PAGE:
Calefax Reed Quintet
Calefax Reed Quintet
Solo for Cello
Ensemble Gelber Klang and Oscar van Dillen
Oscar van Dillen
Oscar van Dillen
The Cry of the Peacocks
Slotkoor & Fokko Oldenhuis
On 19th September the Netherlands Radio Philharmonic Orchestra and Silbersee conducted by Karina Canellakis will perform hthe world premiere of Yannis Kyriakides – One Hundred Years, at the Concertgebouw, Amsterdam. The work is commissioned by ZaterdagMatinee and Gaudeamus to celebrate its 75th anniversary, with support of the Performing Arts Fund NL, and dedicated to Henk Heuvelmans…
One Hundred Years is built on the encoding of the days of all solar eclipses, which took (and will take) place from 1945 to 2045. Composed during this extraordinary year we are experiencing, 2020, the piece scans the past 75 years, from the beginning of the so-called ‘atomic age’, and looks forward 25 years to 2045, the date given by Ray Kurzweil, when technological ‘singularity’ will supposedly occur – the moment when artifical intelligence will surpass human intelligence. Historian Paul Rogers writes of this passage of time in his essay: A Century On The Edge: From Cold War To Hot World:
1945-2045 – marks a period when the human community faces the choice of taking decisions that lead to immense self-destruction or of acquiring the wisdom to handle its own destructive capabilities.
The piece is not meant as a narrative comment on specific dates or years that are named, rather a contemplation on the passing of time. How we look to the past and how we look to the future. As we hear dates and years gone by, we might associate them with historical or personal memories, and perhaps feel melancholic about a lost age, or identify with a particular decade. Hearing dates in the future, might give rise to uncertainty and fear, but might also evoke feelings of excitement and hope.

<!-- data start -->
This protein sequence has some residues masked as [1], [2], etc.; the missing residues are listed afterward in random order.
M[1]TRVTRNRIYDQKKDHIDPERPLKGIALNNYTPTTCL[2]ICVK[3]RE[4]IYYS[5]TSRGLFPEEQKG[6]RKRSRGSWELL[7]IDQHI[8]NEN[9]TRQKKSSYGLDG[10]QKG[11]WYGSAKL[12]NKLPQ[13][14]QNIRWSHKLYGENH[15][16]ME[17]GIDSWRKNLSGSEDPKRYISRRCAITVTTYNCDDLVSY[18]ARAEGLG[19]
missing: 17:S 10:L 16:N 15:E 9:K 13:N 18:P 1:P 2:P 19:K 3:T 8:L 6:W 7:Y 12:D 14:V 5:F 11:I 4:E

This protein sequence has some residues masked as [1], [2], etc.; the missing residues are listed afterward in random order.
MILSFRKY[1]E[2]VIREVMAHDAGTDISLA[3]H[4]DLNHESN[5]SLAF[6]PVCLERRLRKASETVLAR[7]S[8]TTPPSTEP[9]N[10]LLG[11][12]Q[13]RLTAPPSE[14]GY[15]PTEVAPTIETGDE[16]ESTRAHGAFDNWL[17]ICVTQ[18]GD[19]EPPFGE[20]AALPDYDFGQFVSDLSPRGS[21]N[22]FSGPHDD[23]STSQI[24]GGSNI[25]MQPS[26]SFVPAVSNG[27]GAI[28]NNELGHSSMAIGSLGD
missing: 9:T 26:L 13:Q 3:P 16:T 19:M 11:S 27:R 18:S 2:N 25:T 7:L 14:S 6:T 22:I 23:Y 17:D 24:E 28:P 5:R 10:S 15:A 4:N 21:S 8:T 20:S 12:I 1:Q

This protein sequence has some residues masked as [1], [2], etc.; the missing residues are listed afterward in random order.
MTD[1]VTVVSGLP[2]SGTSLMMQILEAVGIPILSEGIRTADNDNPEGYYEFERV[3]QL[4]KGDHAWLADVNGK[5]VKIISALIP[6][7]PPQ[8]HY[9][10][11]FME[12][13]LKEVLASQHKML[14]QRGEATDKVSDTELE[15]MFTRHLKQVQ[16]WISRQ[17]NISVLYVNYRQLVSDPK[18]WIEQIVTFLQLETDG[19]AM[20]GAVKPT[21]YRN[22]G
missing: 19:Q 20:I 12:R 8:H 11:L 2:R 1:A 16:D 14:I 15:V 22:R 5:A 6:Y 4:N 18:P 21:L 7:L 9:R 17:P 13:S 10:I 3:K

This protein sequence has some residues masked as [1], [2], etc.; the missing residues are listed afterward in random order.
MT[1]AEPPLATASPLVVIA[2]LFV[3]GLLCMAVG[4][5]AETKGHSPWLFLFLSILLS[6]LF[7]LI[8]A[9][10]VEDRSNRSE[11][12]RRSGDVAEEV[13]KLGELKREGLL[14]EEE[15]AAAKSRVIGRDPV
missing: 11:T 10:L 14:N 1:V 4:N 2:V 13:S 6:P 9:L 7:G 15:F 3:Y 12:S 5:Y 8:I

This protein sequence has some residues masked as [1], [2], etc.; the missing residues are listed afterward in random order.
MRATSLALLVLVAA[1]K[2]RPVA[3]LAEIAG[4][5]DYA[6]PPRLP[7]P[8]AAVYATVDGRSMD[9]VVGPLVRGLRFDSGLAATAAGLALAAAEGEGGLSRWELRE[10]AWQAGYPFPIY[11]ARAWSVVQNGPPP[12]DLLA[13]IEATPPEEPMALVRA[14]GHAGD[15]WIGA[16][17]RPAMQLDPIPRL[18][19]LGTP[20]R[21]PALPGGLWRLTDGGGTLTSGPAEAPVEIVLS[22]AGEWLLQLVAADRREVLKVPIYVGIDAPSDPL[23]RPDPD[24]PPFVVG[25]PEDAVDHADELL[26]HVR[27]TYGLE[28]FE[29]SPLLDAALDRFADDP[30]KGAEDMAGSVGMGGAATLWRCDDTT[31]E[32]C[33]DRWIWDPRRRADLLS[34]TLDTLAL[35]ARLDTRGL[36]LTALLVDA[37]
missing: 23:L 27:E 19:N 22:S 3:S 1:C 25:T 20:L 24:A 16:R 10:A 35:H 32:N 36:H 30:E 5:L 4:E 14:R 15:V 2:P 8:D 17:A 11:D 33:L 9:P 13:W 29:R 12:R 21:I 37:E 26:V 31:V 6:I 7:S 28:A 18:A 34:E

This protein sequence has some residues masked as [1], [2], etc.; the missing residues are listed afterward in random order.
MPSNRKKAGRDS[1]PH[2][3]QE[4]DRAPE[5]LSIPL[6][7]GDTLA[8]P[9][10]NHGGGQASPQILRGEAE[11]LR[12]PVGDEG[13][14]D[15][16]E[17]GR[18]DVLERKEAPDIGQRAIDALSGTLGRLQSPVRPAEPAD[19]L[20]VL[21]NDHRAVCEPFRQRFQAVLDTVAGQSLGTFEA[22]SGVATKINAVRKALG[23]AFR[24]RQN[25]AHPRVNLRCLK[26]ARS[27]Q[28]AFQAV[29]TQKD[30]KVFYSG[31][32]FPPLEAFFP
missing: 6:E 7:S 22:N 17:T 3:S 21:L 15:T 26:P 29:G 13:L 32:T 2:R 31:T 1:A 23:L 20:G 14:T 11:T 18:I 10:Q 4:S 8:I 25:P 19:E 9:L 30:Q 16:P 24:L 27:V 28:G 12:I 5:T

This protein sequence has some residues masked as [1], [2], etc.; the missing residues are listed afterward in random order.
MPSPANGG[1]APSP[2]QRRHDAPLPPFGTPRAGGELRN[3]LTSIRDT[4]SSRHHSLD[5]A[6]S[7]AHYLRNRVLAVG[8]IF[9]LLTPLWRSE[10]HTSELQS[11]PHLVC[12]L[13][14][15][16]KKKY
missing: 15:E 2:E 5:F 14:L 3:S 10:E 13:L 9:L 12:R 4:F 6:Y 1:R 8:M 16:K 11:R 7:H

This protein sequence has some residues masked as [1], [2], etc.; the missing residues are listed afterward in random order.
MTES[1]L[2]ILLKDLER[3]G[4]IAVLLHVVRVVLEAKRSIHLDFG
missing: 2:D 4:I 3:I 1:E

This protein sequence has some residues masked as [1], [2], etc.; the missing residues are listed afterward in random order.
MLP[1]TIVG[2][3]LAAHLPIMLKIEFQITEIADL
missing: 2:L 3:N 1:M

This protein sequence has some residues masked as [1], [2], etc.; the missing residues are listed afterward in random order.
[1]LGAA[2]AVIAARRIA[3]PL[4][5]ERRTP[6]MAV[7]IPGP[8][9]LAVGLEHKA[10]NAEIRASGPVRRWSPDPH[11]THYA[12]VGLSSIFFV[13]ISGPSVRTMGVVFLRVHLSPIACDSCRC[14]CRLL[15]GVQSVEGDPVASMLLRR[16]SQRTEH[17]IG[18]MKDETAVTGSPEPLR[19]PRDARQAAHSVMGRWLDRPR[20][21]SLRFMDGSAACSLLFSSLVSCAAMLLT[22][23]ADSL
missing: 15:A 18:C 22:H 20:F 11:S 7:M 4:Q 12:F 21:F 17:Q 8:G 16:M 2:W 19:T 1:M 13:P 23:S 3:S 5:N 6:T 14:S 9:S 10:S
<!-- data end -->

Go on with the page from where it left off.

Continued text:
With Joep van Lieshout’s artwork Early Bird as a starting point, Slagwerk Den Haag and the Dutch-American composer Brendan Faegre will create a ‘minimal’ and vibrating performance, which will have its world premiere on September 4th. This concert takes place in AVL Mundo and is part of the sculpture route Let’s Get Physical by Atelier van Lieshout…
Composer Brendan Faegre discovered that the metal parts in the sculpture Early Bird by Joep van Lieshout produce unique sounds.
While walking through Joep van Lieshout’s atelier, looking for musical possibilities in his sculptures, I stumbled upon his Early Bird from 2015. A few taps on the surface and I was enchanted. Each of its 100 flat metal surfaces rings out a clear, unique pitch. It’s like a beautiful, bizarrely-tuned, three-dimensional, 4-meter tall vibraphone.
The percussionists play the role of three gods, descending from the heavens to help guide the four terribly lost Early Birds. Each bird believes itself to be a solitary genius, forging ahead in its own direction while climbing the rusty corporate ladder of late-stage capitalism. The birds are unaware of the fact that we are all welded together.
As the piece unfolds, the gods grow weary, finding the Early Birds completely unreceptive to their advice. The gods eventually resign and then die, as the humans kill their own gods by killing themselves (the death of the dreamer kills the dreamed).
Brendan Faegre has been praised by the New York Times as ‘especially empowering’ and ‘darkly exhilarating’. Composer and drummer Brendan Faegre creates music that brings together the various traditions that formed him. From his ‘education’ as a rock drummer comes a fascination for the beauty of distortion, imperfection, and improvisation. His months in India as a tabla student led to music that combines a strict intellectual approach with physical expressiveness. And his study of spectromorphology grew into an obsession with the human experience of sound.